With patience comes another all-important skill: attentiveness. When speaking with a customer, place all of your focus on the conversation. Don’t allow yourself to be distracted by how many other emails you have in your inbox or what time you get off work. Pay full attention to the customer and situation you are dealing with at the moment.
Another way to describe attentiveness is with the term “active listening.” This simply means you are intently listening to the customer and making a concerted effort to understand their problem or inquiry.
While it may seem like focusing so singularly on one task will take a lot of time, the opposite is actually true. By putting all of your efforts into solving the customer’s issue, you are increasing the odds that you will get it right the first time — thereby decreasing the need to revisit the same matter later.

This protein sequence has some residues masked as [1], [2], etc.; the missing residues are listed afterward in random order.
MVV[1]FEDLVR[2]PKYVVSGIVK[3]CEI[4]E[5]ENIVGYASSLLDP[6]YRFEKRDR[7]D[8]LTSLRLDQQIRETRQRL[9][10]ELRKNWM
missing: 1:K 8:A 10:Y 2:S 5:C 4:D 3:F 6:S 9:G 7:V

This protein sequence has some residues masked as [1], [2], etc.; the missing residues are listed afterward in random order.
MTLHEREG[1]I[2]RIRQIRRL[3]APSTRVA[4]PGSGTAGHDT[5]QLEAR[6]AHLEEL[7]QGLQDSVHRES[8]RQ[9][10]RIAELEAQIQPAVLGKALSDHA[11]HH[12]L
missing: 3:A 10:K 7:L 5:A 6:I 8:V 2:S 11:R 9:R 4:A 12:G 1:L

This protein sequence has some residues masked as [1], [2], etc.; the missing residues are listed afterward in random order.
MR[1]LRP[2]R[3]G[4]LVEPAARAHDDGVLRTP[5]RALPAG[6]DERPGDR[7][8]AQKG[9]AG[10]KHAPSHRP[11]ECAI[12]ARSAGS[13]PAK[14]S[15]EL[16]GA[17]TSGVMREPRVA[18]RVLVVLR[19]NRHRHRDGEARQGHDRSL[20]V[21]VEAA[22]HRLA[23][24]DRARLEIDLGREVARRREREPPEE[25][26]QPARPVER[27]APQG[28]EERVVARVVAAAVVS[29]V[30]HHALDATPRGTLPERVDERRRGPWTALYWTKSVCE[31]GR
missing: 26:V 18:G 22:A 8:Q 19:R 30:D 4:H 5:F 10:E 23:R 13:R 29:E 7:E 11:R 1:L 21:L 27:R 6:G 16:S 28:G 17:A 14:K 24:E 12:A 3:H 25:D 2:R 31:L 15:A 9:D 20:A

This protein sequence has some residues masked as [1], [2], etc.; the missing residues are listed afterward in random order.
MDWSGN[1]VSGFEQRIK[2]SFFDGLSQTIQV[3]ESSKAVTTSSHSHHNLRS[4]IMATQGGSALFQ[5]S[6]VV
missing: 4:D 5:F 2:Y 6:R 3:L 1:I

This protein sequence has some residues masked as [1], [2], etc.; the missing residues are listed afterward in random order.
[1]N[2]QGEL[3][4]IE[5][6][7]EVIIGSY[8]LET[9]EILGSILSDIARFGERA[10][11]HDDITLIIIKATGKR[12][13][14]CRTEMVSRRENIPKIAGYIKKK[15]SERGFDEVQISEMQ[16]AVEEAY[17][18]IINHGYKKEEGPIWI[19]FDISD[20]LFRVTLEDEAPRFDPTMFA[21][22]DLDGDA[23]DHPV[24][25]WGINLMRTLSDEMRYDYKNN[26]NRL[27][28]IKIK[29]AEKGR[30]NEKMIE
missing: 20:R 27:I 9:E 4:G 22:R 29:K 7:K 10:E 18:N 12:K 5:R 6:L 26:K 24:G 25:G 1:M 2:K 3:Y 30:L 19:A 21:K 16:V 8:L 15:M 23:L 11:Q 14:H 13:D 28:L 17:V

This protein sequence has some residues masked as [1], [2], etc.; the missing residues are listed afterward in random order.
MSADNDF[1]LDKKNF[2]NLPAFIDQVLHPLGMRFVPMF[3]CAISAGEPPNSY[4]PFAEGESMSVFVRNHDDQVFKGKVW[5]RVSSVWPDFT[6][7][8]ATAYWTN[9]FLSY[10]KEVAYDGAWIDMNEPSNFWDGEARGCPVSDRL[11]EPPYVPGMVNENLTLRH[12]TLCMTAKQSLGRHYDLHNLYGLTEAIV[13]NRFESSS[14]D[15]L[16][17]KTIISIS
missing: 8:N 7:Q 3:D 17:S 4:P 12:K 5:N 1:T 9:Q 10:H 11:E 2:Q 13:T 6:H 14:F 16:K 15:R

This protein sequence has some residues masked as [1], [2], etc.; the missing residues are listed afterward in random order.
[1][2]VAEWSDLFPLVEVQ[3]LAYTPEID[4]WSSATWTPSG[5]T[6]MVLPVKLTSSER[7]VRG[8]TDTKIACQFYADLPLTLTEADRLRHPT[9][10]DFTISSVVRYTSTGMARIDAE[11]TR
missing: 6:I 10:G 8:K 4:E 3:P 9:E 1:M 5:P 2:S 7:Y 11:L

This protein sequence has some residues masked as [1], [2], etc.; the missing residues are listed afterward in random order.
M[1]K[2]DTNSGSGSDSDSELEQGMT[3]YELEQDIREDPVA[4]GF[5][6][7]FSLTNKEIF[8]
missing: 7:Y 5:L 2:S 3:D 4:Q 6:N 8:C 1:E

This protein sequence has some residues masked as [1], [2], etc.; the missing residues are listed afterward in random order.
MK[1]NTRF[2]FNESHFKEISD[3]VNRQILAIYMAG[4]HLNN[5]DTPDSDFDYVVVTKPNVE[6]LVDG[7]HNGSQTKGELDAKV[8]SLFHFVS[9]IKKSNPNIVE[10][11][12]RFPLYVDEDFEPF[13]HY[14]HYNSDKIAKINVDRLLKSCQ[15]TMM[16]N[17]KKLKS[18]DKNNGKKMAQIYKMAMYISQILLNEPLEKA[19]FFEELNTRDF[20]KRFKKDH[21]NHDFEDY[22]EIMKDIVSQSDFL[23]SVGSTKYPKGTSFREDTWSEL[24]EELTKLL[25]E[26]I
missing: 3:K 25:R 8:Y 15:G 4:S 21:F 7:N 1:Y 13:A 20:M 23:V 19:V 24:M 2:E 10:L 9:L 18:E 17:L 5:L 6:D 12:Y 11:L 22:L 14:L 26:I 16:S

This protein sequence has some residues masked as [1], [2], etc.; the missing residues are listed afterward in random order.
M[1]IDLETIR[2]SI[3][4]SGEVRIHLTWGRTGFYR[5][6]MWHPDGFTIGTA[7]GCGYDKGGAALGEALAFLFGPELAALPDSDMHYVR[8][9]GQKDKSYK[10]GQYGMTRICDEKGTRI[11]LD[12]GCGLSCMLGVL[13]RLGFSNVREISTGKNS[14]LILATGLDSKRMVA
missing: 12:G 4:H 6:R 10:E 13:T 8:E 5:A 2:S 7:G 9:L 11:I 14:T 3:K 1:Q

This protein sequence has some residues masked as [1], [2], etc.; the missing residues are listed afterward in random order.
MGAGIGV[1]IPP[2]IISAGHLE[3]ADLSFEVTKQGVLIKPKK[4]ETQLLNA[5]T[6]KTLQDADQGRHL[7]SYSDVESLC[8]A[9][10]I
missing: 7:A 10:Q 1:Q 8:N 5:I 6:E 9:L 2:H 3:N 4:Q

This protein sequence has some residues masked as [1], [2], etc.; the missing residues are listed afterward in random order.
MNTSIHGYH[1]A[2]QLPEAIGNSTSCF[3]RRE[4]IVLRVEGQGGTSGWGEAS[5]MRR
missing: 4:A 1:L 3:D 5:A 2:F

Before you can solve a customer’s problem, you need to understand it. This is why comprehension skills are imperative for any customer service representative.
After you’ve listened attentively to the customer explain their inquiry (or read through their email / chat message thoroughly), give some thought to the issue. What exactly are they asking or saying, and how can you address it in a way that leads to customer satisfaction?
This isn’t always as easy as it sounds. Sure, if a customer is asking for their money back after having returned an item within the company’s required timeframe, you can easily comprehend that issuing a refund is the appropriate course of action.
But what if the customer is lodging multiple complaints in a somewhat disjointed manner? You may need to utilize both your active listening and deductive reasoning skills to fully grasp what the problem is and what the shopper’s needs are.